This past summer I went to an Hérmes store on rue St-Honoré in Paris, with the idea of buying a cardholder. The one I wanted was sold out, so I decided to browse the store, which was already full of shoppers at ten in the morning. I was almost on the way out when a thin black leather cuff with a matte black leather buckle caught my eye. Attracted by its subtle elegance, I bought it on the spot. By the time I was done with my tax refund process, the sales associate who was helping me magically appeared at my side, with the cuff gift-wrapped and swaddled inside the iconic orange shopping bag. This was one of my most pleasant shopping experiences of the past several years, and an increasingly rare one.
In his 1967 classic critique of late capitalist society, “Society of the Spectacle,” the French philosopher Guy Debord posited that the West has reached a new stage of relations between commodities and people. Whereas before the laboring classes were alienated by capitalism from the product of their labor, now they were also alienated by it from their entire lives, from their surroundings, and most importantly from each other. He posited that during early capitalism the process of alienation occurred only during the workday. Once the factory lights were out the worker could at least go home and engage in his or her communal life. Now, however, leisure time became completely monopolized by what he called “the spectacle,” a mode of life in which fetishization of commodities has “moved the focus of existence… from having to appearing.” If that sounds like Instagram to you, you are not wrong.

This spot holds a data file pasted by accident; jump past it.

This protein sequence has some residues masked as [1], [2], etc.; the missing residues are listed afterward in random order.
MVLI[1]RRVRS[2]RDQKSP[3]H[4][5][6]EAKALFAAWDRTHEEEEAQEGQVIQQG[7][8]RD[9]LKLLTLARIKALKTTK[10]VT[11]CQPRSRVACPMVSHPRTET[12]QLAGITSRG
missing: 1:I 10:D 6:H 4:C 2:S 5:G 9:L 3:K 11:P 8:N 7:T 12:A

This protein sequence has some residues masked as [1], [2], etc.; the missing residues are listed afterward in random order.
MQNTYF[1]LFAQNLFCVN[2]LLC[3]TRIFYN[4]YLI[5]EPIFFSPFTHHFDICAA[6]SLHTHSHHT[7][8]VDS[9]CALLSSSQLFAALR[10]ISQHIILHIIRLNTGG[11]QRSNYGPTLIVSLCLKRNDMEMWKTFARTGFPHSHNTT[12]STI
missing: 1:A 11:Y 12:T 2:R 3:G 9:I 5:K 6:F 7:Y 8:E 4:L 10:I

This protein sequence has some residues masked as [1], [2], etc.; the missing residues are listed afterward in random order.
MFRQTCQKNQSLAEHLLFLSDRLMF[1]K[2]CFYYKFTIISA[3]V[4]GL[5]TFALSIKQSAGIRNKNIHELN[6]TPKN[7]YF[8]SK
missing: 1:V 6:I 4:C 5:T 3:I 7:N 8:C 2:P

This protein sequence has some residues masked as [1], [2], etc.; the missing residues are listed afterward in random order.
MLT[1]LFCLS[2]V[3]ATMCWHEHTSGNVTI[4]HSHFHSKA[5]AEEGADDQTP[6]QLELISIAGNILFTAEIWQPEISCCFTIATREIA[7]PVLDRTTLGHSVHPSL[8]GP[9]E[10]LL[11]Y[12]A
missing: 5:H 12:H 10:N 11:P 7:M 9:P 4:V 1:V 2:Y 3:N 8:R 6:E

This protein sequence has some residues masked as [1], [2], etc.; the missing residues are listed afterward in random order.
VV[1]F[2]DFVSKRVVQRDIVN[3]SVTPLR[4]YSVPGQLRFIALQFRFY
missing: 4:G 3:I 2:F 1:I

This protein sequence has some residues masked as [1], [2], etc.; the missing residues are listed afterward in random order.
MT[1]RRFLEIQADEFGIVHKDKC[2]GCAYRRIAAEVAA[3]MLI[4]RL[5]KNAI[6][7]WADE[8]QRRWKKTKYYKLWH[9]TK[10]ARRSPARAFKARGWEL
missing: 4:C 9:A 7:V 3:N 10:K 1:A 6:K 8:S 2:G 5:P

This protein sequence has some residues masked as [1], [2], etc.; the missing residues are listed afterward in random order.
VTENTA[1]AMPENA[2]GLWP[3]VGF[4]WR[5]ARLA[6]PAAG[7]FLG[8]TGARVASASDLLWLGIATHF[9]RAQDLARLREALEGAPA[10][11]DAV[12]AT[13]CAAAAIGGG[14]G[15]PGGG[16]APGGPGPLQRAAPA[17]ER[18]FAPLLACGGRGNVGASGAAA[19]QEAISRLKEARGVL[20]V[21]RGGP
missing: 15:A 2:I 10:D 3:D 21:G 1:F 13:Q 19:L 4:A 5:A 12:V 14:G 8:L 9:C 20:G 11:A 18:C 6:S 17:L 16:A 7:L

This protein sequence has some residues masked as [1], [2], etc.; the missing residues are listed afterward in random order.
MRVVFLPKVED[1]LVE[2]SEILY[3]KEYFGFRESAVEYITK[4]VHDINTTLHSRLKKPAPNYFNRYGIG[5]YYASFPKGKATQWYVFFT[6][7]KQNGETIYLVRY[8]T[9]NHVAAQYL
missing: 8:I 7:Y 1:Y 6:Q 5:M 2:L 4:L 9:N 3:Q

Heavenly Bodies: Fashion and the Catholic Imagination, the new fashion exhibit at the Metropolitan Museum of Art in New York is marketed as the biggest one its Costume Institute has put on to date.
Paolo Roversi’s dreamy images have sent this reviewer’s heart aflutter for many a year, so if this review is biased, don’t shoot the messenger. The painterly quality with which Roversi imbues his soft-focus photos takes them out of our age and puts them in one not so much defined in historical terms, but in terms of literary fiction, of worlds made up by the sheer force of human fantasy.
This Italian – and according to Roversi himself, he is very Italian in the art historical sense – has produced a stunning number of stunning photos in publications ranging from Vogue Italia to Another. A source of constant consternation for me has always been the lack of books about Roversi’s work. This past January, during my visit to a Roversi’s exhibit at 10 Corso Como in Milan, I spent a significant amount of time in nail-biting anxiety in front of a table strewn with Roversi’s books, some rare ones, weighing the heft of my wallet and the capacity of my luggage. What I am trying to say is that any time a Roversi book comes out, it’s an event. And so the new book of Roversi’s images of Dior’s haute couture, newly published by Rizzoli is a welcome gift, incredibly well executed to give Roversi’s otherworldly images their due.